A new study shows that Merck's Gardasil vaccine protects some young women from a strain of a sexually transmitted disease that can lead to cervical cancer for nearly a decade.
Up until now, there's only been evidence that the series of three shots for the human papillomavirus offers coverage out to five years. The new results from a test on nearly 300 women between 16 and 26 years old indicates the vaccine is still working for, on average, eight-and-a-half years. But overall, protection ranged from 7.2 years to as long as 9.5 years. The findings apply to just one of the four HPV strains covered by Gardasil, but it is one of the strains that is a leading cause of cervical cancer.
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Dr. Laura Koutsky with the University of Washington's School of Public Health is quoted in a Merck press release as saying, "We are encouraged by the extended efficacy data for the HPV 16 component of Gardasil." Merck says it's a co-author of the original data and this new analysis which researchers presented at a scientific conference in Sweden Friday morning.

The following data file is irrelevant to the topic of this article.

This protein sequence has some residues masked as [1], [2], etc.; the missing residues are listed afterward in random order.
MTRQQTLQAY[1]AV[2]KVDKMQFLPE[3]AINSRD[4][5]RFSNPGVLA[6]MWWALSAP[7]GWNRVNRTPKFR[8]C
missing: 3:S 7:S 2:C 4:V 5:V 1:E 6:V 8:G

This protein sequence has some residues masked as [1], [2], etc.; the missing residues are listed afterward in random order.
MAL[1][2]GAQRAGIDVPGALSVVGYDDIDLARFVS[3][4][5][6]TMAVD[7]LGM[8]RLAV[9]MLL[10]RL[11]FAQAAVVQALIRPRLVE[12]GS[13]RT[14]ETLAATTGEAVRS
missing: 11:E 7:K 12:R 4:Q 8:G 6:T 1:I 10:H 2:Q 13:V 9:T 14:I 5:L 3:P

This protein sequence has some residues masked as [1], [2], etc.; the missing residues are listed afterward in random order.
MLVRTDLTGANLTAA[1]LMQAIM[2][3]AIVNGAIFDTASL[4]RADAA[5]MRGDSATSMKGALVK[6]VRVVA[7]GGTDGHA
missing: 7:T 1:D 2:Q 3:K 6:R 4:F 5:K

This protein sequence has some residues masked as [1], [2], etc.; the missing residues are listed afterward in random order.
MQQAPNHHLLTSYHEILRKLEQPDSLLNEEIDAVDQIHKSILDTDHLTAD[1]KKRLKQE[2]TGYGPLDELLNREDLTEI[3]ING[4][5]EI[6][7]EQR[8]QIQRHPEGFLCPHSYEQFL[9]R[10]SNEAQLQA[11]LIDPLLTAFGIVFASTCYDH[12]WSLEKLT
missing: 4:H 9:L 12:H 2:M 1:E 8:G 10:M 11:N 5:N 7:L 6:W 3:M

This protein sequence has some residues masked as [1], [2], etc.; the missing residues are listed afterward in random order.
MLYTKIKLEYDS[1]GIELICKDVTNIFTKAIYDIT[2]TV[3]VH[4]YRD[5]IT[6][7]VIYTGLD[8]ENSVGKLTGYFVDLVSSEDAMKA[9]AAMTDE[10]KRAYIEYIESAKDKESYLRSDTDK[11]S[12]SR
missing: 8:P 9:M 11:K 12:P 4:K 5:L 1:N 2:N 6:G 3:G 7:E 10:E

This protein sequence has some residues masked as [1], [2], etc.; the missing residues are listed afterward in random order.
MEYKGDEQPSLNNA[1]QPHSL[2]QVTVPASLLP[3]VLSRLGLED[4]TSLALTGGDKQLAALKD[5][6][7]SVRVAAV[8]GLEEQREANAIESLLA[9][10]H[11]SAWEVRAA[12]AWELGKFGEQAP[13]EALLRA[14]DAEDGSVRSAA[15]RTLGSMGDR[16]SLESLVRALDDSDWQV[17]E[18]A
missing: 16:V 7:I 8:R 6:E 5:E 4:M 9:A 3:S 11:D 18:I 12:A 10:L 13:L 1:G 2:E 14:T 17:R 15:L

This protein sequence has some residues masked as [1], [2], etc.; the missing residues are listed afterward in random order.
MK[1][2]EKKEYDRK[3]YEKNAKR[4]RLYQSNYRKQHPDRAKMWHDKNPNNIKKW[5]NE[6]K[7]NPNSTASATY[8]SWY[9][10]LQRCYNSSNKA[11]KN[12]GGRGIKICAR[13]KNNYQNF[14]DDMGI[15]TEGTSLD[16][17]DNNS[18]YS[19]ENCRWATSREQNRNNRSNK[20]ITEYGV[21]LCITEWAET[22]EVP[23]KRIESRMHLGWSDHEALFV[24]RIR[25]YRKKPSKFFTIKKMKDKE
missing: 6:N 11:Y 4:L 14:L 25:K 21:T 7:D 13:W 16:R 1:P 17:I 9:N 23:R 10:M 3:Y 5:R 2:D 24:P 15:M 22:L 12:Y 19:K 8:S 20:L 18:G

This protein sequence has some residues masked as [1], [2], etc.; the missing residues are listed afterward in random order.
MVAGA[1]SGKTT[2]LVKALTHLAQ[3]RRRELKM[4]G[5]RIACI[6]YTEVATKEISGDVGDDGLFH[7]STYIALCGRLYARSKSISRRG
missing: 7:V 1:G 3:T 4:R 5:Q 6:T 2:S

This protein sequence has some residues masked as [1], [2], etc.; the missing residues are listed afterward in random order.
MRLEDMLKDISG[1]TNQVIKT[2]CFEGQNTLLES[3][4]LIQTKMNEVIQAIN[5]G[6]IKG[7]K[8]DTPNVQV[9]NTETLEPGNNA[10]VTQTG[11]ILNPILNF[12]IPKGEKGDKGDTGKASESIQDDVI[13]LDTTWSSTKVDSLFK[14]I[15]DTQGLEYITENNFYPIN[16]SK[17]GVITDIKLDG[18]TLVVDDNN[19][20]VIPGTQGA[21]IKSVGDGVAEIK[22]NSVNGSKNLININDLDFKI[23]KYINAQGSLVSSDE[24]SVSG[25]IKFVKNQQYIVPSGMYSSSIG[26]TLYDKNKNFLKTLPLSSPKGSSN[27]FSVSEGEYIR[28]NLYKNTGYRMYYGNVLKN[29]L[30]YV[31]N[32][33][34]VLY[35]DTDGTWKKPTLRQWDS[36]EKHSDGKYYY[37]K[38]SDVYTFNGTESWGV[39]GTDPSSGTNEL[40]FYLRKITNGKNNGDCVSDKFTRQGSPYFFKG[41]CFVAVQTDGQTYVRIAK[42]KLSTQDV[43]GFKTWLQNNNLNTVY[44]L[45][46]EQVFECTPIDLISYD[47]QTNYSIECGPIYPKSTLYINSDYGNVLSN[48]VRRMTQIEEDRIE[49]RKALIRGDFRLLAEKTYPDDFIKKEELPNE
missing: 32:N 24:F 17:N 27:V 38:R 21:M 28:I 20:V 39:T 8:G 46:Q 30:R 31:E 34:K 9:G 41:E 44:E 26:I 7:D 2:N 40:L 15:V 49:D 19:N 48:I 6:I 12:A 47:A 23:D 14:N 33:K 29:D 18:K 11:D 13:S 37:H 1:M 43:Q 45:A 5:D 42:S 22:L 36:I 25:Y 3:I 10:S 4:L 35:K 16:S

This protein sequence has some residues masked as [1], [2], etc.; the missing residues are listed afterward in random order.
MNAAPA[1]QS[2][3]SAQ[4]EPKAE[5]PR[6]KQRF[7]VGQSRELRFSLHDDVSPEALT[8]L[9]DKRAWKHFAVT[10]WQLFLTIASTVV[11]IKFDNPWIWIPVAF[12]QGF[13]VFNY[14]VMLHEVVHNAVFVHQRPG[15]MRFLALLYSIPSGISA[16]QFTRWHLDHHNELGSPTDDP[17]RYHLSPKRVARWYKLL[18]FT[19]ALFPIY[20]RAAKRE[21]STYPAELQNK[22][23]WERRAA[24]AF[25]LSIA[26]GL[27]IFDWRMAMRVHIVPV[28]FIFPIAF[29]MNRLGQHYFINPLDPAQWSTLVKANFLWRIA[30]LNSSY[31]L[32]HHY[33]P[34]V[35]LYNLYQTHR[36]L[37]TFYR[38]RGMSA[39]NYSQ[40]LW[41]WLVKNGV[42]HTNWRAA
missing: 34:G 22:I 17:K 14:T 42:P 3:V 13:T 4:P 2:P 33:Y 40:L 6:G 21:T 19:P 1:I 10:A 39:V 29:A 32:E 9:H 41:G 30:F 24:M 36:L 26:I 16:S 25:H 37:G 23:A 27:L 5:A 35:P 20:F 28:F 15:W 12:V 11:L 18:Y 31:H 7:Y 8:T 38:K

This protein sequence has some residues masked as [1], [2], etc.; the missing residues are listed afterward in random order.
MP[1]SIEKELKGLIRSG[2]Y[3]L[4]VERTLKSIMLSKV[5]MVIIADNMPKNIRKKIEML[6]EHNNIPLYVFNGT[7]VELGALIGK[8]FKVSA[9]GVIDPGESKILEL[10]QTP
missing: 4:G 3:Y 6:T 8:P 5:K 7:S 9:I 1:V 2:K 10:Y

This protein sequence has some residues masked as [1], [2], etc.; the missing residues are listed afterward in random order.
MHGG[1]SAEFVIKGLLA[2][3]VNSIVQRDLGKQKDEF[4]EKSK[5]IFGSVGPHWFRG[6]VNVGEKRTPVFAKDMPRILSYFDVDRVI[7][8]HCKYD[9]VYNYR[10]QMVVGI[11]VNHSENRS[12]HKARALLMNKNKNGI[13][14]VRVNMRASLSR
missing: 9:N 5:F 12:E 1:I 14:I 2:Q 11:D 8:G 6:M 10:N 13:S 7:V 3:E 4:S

Merck is trying to reinvigorate sales of Gardasil which plummeted 33 percent in the first quarter. It is also hoping to win FDA approval of the vaccine for older women and young males who carry and transmit the virus.
GlaxoSmithKline is in the final stages of developing a similar vaccine called Cervarix.
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